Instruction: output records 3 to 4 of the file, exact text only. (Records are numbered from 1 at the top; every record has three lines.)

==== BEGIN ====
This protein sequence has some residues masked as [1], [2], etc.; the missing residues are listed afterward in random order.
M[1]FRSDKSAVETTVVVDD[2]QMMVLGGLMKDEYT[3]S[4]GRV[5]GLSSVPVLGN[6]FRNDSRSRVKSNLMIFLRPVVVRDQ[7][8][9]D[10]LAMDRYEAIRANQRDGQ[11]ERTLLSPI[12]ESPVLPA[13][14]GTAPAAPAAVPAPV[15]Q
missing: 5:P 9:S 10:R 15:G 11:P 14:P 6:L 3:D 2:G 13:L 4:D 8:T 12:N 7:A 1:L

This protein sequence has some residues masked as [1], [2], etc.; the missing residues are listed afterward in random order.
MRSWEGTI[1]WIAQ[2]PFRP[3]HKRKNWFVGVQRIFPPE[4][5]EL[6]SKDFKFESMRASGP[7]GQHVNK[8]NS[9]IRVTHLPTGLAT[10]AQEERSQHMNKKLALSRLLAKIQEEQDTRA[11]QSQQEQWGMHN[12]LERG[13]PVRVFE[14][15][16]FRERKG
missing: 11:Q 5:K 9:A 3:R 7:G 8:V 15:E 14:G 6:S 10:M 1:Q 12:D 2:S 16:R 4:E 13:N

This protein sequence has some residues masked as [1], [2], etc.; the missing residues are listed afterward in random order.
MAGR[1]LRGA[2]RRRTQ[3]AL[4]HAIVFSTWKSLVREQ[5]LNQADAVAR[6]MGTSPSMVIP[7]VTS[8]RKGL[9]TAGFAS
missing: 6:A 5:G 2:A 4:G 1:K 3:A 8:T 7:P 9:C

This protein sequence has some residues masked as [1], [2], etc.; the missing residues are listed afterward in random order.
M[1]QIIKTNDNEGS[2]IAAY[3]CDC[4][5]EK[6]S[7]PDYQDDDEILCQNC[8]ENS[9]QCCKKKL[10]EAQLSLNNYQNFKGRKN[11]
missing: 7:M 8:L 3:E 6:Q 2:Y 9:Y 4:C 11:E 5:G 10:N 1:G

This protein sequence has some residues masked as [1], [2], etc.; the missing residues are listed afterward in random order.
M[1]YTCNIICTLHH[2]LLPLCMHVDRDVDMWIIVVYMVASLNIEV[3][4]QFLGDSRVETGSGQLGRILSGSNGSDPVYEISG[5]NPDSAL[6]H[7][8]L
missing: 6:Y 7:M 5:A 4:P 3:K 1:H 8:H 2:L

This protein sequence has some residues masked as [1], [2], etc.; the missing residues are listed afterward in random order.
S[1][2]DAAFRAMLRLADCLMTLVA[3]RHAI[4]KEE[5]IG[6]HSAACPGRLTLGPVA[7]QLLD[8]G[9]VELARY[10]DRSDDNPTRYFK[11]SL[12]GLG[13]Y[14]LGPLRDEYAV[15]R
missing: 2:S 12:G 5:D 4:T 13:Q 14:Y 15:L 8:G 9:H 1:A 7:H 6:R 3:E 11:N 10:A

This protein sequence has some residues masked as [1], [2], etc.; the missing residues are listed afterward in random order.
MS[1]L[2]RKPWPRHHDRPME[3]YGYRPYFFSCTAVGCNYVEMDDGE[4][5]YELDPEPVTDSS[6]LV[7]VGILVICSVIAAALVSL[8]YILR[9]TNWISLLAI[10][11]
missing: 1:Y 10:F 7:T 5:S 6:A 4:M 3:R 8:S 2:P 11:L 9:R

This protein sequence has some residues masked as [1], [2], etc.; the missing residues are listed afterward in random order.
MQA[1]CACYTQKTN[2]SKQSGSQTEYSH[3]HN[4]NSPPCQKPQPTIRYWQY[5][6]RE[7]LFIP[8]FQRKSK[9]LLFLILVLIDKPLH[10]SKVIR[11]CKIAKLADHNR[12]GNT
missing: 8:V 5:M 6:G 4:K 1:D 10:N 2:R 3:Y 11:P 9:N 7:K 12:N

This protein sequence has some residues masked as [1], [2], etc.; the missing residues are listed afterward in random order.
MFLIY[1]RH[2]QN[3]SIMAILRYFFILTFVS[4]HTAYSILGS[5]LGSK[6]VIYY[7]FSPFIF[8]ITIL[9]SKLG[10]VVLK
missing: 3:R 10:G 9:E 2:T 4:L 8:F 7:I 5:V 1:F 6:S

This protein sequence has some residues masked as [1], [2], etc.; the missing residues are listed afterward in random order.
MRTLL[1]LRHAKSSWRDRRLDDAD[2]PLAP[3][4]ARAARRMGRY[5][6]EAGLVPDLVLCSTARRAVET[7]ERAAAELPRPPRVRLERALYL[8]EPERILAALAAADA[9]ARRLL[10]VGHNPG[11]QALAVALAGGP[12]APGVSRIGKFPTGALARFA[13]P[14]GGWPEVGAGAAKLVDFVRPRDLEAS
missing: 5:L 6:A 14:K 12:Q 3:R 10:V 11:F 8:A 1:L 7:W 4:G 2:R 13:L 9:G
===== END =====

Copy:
This protein sequence has some residues masked as [1], [2], etc.; the missing residues are listed afterward in random order.
MAGR[1]LRGA[2]RRRTQ[3]AL[4]HAIVFSTWKSLVREQ[5]LNQADAVAR[6]MGTSPSMVIP[7]VTS[8]RKGL[9]TAGFAS
missing: 6:A 5:G 2:A 4:G 1:K 3:A 8:T 7:P 9:C

This protein sequence has some residues masked as [1], [2], etc.; the missing residues are listed afterward in random order.
M[1]QIIKTNDNEGS[2]IAAY[3]CDC[4][5]EK[6]S[7]PDYQDDDEILCQNC[8]ENS[9]QCCKKKL[10]EAQLSLNNYQNFKGRKN[11]
missing: 7:M 8:L 3:E 6:Q 2:Y 9:Y 4:C 11:E 5:G 10:N 1:G